The phonological deficit hypothesis in Chinese developmental dyslexia

The phonological deficit hypothesis in Chinese developmental dyslexia The phonological deficit hypothesis in developmental dyslexia wasexamined with readers in Chinese, a nonalphabetic script. Fifty-sixChinese children with dyslexia (23 of whom had reading and writingdifficulties and 33 had reading problems only) were compared withaverage readers of the same age (CA controls) and average readers of thesame reading-level (RL controls) in phonological awareness andphonological memory skills. The results showed that the Chinese dyslexicchildren with both reading and writing difficulties performedsignificantly worse than their CA controls and RL controls in nearly allthe phonological tasks, whereas those with reading problems only,performed significantly less well than their CA controls, but similarlywith their RL controls. These findings suggest that Chinese childrenwith dyslexia have deficits in processing phonological information liketheir alphabetic counterparts. http://www.deepdyve.com/assets/images/DeepDyve-Logo-lg.png Reading and Writing Springer Journals

The phonological deficit hypothesis in Chinese developmental dyslexia

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Publisher
Kluwer Academic Publishers
Copyright
Copyright © 2000 by Kluwer Academic Publishers
Subject
Linguistics; Language and Literature; Psycholinguistics; Education, general; Neurology; Literacy
ISSN
0922-4777
eISSN
1573-0905
D.O.I.
10.1023/A:1008040922662
Publisher site
See Article on Publisher Site

Abstract

The phonological deficit hypothesis in developmental dyslexia wasexamined with readers in Chinese, a nonalphabetic script. Fifty-sixChinese children with dyslexia (23 of whom had reading and writingdifficulties and 33 had reading problems only) were compared withaverage readers of the same age (CA controls) and average readers of thesame reading-level (RL controls) in phonological awareness andphonological memory skills. The results showed that the Chinese dyslexicchildren with both reading and writing difficulties performedsignificantly worse than their CA controls and RL controls in nearly allthe phonological tasks, whereas those with reading problems only,performed significantly less well than their CA controls, but similarlywith their RL controls. These findings suggest that Chinese childrenwith dyslexia have deficits in processing phonological information liketheir alphabetic counterparts.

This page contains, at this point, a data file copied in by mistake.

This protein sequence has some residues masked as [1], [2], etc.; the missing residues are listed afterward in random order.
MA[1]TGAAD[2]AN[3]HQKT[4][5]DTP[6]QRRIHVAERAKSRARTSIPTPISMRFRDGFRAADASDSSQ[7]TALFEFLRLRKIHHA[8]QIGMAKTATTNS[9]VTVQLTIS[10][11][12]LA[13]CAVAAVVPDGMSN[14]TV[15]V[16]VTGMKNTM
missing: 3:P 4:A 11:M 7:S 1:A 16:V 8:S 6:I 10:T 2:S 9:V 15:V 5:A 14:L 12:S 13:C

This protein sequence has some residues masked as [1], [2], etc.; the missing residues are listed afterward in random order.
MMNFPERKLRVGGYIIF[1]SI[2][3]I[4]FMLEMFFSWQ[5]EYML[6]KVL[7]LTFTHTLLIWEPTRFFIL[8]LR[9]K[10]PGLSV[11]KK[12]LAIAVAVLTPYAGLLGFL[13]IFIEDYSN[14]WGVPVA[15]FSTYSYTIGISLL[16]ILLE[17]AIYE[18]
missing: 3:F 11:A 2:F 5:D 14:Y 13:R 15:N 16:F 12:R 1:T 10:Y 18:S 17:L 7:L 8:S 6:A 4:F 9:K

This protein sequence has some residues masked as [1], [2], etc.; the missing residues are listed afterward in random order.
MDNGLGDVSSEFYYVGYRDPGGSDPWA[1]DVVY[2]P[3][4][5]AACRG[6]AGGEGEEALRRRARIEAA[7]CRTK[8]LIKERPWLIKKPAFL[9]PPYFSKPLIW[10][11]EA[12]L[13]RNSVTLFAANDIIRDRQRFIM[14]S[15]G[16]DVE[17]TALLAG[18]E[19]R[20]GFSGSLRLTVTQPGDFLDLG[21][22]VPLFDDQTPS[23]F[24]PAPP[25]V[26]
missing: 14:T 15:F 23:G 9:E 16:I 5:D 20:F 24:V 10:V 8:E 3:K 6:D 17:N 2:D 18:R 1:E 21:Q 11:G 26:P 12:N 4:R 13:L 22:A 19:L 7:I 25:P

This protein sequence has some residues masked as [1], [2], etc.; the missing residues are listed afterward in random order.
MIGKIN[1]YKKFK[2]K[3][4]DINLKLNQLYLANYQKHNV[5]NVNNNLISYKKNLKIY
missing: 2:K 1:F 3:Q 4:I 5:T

Journal

Reading and WritingSpringer Journals

Published: Oct 7, 2004

References

  • A reading-level-design study of phonological skills underlying fourth-grade children's word reading difficulties
    Bowey, J.A.; Cain, M.T.; Ryan, S.M.

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